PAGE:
//Assign the result value to a given variable name
pm.environment.set("myTemperature", result);

The variable creation script is very similar to the assertion script in the prior section. The main difference is the target value is being assigned to a variable instead of being validated with an assertion.

In order to see the updated myTemperature variable value when you send the request, you can add myTemperature to the variables list in the left side pannel of the API test editor.

Using variables in scripts

If you want to use a variable that is listed in the Variables section (left-hand panel of the API Test Editor), you can use the pm.variables.get() method. For example:

// get the value of "new_user_id" and store in variable newUserId
let newUserId = pm.variables.get("new_user_id")
// log the value of newUserId to the console
console.log(`The new user's ID is ${newUserId}`);

Console logs

Console logs can be useful for debugging.


Using log statements

The following log statements are supported:

  • console.log()
  • console.info()
  • console.warn()
  • console.error()

Viewing output

The output of your console log statements is visible in the API Test Editor, API Test Output page for cloud runs, as well as the output of local runs via the CLI.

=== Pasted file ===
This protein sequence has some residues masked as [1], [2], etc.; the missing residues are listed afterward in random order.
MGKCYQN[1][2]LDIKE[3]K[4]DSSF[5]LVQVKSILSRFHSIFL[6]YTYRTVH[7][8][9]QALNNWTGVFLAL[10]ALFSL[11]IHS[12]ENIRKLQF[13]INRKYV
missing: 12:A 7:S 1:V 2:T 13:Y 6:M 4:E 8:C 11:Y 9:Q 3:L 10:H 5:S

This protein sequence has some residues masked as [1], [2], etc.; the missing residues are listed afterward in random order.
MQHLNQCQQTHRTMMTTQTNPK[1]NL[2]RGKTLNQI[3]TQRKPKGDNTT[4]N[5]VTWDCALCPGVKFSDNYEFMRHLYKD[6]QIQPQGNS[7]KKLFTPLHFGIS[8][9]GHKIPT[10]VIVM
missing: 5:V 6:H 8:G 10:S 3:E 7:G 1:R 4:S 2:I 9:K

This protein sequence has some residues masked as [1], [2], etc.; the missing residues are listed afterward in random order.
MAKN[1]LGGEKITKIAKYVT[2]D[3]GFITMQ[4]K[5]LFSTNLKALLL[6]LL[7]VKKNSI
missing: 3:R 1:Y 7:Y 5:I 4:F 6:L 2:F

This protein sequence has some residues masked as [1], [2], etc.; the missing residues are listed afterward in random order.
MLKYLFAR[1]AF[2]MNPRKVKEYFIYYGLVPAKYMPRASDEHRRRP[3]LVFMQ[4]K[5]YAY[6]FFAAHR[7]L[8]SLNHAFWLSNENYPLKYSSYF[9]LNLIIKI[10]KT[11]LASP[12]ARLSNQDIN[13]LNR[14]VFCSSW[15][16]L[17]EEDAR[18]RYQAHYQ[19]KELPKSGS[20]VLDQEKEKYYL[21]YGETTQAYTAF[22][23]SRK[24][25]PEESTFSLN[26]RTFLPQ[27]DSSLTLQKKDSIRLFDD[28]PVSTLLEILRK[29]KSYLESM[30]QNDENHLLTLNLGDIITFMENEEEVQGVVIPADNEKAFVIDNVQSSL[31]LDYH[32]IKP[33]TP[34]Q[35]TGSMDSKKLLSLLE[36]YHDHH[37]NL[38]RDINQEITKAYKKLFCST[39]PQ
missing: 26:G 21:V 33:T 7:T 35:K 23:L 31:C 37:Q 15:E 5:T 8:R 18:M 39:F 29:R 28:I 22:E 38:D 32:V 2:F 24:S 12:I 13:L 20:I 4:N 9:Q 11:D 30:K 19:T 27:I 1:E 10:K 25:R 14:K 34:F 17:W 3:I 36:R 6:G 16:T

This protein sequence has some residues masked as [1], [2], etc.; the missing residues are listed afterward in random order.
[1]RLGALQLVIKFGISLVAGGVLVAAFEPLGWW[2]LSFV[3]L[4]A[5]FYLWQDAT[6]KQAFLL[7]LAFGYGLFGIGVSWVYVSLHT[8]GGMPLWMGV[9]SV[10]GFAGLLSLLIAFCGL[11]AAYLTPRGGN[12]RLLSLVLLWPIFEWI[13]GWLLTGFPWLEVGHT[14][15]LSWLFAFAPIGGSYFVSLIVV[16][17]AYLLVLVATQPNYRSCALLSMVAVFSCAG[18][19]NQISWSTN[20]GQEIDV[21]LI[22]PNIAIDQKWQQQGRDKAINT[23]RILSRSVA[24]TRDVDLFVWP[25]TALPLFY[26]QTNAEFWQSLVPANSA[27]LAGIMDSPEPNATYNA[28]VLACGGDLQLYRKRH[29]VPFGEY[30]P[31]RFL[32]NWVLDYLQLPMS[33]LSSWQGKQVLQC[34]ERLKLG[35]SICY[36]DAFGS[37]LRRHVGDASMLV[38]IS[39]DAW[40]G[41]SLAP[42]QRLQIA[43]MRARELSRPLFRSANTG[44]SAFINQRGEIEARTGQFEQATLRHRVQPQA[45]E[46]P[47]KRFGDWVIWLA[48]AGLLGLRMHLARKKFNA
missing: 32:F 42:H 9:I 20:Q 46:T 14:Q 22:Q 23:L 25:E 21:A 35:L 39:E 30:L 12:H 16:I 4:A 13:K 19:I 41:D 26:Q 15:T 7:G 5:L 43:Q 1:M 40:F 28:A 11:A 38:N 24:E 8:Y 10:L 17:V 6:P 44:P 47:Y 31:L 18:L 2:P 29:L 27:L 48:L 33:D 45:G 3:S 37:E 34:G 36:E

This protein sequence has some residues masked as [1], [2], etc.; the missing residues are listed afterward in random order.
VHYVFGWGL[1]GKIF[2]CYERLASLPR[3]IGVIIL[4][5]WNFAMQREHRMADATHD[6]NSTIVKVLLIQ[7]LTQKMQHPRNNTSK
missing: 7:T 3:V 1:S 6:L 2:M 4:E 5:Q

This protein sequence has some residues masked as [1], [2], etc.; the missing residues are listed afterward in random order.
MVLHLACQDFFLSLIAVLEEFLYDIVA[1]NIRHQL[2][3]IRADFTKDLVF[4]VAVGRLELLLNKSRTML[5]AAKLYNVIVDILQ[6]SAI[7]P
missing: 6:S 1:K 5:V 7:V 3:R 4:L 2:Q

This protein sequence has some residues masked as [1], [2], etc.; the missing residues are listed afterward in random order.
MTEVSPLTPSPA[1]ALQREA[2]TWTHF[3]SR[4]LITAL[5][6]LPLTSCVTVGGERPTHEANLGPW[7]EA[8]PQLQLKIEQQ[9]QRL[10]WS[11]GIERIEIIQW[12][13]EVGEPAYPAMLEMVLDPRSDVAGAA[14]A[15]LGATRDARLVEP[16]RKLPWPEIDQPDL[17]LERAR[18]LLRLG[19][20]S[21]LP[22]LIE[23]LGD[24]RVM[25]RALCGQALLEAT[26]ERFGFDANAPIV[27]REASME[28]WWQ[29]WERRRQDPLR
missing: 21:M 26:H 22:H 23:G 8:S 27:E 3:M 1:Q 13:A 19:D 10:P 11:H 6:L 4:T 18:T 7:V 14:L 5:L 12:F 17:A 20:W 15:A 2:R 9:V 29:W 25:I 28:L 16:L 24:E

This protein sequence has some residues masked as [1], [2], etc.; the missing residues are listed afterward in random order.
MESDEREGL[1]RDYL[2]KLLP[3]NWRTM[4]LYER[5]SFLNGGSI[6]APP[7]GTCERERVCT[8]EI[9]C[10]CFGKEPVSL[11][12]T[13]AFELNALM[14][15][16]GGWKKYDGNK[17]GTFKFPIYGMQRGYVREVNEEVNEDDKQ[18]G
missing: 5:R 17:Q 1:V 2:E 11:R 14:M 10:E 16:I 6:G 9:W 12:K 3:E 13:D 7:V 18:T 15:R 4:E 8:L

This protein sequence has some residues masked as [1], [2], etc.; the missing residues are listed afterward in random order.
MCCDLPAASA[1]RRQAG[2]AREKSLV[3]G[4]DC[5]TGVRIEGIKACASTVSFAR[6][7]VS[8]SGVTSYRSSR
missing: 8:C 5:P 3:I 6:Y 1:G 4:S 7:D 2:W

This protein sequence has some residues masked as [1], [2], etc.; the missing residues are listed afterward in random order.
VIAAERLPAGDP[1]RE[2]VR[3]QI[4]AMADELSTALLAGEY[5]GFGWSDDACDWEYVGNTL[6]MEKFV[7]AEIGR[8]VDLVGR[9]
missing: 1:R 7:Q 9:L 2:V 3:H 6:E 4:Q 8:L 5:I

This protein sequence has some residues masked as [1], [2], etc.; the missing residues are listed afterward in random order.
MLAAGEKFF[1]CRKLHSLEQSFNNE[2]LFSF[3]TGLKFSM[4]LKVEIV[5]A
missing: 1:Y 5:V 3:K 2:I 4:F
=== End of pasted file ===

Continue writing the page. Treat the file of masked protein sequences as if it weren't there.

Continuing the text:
In the API Test Editor, when you click the Send button, the console logs will be available as a tab in the Results panel:


For a cloud run, you can find console logs for each step of your API test on the Test Output page:


Console logs are also included in the output from API tests executed with the mabl CLI:

API test with console log

  │ 'Reticulating splines before API request.'
  │ 'Reticulating complete:', { splineCount: 42, averageReticulation
  │ 9m: 0.98 }
  GET https://localhost:8080/test/splines  OK, 1kB, 243ms]
  │ 'Resetting splines after request.'
  ✓  Status equals 200

│                         │           executed │            failed │
│              iterations │                  1 │                 0 │
│                requests │                  1 │                 0 │
│            test-scripts │                  1 │                 0 │
│      prerequest-scripts │                  1 │                 0 │
│              assertions │                  1 │                 0 │
│ total run duration: 307ms                                        │
│ total data received: 102B (approx)                               │
│ average response time: 243ms [min: 243ms, max: 243ms, s.d.: 0µs] │
10:34:07 AM -  Test Passed

Learn more

Please, refer to the Postman documentation for complete scripting reference.